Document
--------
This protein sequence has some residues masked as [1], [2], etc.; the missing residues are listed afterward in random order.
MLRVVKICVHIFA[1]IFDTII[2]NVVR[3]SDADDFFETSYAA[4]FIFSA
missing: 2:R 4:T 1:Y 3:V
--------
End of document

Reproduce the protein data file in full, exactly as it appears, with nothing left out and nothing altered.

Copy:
This protein sequence has some residues masked as [1], [2], etc.; the missing residues are listed afterward in random order.
MLRVVKICVHIFA[1]IFDTII[2]NVVR[3]SDADDFFETSYAA[4]FIFSA
missing: 2:R 4:T 1:Y 3:V